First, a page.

[Other relevant materials from the course:]

From the syllabus:

(a) Marx's criticism of the liberal state; (b) His attitude towards theories of justice; (c) The theory of alienation and exploitation; (d) The conception of rational human society

Final exam questions on Marx:

4. Present and discuss Marx's theory of alienation (as developed in the Economic and Philosophic Manuscripts)
5. Present and discuss Marx's theory of historical materialism (as developed in the German Ideology)
6. Present and discuss Marx's analysis of historical change in the Communist Manifesto.
7. Outline Marx's analysis of the basic characteristics of capitalism: the social relations which define it and the nature of the form of economic production.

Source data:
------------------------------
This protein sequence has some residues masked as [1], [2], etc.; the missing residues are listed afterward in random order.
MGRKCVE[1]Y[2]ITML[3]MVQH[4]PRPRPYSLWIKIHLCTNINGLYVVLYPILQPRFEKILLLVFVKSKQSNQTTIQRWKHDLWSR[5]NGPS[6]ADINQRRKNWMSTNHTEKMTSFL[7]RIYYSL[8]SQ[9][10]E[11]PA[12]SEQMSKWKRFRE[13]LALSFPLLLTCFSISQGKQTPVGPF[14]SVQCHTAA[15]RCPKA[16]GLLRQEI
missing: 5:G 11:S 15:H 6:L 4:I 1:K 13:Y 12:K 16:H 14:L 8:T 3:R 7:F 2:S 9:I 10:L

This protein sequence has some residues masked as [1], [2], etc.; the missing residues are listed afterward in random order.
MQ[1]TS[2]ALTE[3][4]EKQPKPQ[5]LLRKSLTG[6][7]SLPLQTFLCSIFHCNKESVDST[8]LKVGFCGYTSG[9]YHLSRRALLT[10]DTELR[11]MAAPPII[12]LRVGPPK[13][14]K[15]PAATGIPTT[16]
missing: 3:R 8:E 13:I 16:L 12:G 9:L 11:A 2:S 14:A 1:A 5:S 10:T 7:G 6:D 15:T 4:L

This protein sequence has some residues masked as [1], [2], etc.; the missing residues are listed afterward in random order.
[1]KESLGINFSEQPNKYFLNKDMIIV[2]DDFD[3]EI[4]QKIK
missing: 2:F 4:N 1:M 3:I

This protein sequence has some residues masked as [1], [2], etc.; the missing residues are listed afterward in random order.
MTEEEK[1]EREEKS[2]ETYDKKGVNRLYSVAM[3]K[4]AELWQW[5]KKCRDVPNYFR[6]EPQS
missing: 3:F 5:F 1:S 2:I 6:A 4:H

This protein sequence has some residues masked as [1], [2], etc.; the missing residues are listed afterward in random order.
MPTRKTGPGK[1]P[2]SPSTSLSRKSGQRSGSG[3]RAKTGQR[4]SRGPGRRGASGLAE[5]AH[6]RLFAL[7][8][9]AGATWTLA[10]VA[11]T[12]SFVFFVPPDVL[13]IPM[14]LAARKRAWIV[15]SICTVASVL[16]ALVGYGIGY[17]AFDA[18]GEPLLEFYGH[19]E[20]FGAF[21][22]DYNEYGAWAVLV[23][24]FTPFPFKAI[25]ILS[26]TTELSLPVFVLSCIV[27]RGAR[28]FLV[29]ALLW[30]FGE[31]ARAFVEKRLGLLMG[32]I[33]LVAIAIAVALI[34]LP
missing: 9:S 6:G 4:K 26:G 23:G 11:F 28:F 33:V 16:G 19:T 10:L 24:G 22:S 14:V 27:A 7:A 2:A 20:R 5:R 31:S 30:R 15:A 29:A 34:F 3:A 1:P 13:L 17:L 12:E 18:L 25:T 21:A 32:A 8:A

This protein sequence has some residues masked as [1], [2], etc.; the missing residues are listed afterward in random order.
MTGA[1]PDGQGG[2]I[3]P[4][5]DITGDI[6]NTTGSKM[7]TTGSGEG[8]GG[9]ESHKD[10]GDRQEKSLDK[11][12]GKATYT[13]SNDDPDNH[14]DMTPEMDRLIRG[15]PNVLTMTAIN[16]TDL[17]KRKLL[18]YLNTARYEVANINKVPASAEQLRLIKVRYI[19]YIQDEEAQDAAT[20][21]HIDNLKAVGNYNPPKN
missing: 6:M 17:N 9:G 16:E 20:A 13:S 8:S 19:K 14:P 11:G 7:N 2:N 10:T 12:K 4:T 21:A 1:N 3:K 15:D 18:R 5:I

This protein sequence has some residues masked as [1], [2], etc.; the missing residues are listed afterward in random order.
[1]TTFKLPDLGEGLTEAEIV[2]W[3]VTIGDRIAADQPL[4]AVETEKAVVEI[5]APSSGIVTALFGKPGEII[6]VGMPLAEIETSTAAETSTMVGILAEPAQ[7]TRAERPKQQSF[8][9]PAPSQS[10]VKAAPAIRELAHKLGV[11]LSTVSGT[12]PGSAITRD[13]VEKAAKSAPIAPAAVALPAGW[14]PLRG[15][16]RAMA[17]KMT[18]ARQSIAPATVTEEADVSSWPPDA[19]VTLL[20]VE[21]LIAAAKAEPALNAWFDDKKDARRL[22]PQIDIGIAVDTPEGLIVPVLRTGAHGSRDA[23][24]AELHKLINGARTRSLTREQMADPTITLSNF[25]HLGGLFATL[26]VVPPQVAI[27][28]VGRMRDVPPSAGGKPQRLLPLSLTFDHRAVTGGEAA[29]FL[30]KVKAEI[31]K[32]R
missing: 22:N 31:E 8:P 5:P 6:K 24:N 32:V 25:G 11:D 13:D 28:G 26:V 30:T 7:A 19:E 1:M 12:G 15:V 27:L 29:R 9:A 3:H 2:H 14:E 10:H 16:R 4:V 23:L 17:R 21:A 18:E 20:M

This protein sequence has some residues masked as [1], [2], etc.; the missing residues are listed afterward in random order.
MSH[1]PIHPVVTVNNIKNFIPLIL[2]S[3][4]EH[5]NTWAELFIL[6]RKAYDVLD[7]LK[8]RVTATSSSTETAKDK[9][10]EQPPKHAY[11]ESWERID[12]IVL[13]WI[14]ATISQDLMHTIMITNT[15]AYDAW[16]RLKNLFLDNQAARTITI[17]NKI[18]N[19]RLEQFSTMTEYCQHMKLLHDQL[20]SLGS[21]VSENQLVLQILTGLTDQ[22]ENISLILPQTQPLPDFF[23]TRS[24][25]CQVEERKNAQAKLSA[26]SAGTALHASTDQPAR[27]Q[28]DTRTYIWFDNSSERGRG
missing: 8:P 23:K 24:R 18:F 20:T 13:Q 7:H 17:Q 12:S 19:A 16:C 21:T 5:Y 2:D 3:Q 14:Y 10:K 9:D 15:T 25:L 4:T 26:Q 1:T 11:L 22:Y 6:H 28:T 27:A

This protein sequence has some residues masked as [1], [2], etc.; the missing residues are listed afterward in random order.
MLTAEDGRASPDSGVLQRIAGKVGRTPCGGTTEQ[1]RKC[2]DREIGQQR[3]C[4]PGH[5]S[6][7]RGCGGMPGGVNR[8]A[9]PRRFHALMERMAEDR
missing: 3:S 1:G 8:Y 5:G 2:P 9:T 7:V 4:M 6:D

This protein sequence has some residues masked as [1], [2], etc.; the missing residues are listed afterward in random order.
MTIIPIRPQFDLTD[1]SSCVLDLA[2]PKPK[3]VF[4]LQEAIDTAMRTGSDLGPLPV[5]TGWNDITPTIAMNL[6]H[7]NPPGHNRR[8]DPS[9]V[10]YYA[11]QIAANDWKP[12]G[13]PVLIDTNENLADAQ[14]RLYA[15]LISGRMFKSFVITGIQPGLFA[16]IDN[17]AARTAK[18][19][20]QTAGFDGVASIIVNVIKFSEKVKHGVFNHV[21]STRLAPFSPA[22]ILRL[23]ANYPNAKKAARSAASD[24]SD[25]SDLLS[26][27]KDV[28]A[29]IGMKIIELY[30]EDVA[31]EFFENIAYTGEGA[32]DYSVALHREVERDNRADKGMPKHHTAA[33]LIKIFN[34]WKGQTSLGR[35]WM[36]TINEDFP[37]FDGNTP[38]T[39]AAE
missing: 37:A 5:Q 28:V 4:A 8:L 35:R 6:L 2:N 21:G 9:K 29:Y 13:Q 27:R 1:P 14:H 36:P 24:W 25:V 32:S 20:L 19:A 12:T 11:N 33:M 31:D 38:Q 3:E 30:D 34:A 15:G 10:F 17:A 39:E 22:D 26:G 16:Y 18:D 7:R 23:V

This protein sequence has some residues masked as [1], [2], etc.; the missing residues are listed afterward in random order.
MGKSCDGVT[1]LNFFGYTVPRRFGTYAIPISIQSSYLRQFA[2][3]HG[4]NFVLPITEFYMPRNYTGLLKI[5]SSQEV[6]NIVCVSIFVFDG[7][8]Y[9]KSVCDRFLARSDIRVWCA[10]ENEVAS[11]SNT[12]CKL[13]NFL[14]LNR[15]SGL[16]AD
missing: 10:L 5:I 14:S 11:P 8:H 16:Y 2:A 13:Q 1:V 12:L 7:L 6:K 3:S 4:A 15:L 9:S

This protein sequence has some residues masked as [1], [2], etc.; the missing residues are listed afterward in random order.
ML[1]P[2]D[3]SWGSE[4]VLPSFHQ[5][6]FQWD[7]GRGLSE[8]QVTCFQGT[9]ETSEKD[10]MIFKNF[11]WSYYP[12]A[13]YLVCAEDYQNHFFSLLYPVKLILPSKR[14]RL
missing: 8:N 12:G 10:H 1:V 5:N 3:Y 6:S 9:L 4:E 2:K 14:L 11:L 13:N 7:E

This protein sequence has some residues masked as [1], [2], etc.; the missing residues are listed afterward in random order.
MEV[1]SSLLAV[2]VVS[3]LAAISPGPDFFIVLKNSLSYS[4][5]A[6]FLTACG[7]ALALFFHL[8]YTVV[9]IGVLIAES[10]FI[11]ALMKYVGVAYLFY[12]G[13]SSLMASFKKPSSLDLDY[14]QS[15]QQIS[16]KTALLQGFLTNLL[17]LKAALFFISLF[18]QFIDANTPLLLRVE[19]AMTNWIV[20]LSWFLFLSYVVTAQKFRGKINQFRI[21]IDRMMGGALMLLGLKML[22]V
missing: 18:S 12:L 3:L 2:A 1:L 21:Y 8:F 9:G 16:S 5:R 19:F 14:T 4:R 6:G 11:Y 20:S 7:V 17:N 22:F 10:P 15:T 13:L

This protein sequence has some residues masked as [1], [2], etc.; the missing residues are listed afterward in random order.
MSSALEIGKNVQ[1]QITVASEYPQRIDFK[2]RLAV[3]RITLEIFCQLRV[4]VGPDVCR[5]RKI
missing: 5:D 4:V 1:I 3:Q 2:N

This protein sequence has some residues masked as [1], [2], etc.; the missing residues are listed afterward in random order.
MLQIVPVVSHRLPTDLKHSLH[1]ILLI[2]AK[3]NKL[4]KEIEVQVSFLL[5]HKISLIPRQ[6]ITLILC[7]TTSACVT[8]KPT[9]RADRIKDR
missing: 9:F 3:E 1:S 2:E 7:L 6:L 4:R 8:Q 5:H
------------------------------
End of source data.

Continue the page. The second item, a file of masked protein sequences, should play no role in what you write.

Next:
Steven said...

Thanks for these notes. I have several questions after reading it.

I have recently read Woods paper, Husami's response to it and Wood's reply to Husami (all in the same 1972 edition) and Amartya Sen's recent 2009 critique of Rawls' theory of justice and fairness - The Idea of Justice, but I've never read Rawls himself.

Your notes on Rawls imply he had a very similar take on Marx's notion of justice to Wood's - that it can't be considered separately from modes of production and as such is a part of a whole. Within this whole it can't be considered internally inconsistent.

This seems to be backed up by Marx's writing but if the problem is not with justice but with the mode of production/justice as a whole what is the basis of Marx's objection to the mode of production if it isn't that it is unjust? What was Rawls' opinion on this? It seems to be missing from the analysis in your notes. There is mention of pursuit of a scientific theory but that could mean just about anything.

Wood offers an answer in his reply to Husami to do with a concept of moral and non-moral goods, which he acknowledges is his own conjecture rather than explicit in Marx's writing. He describes these goods in the following terms: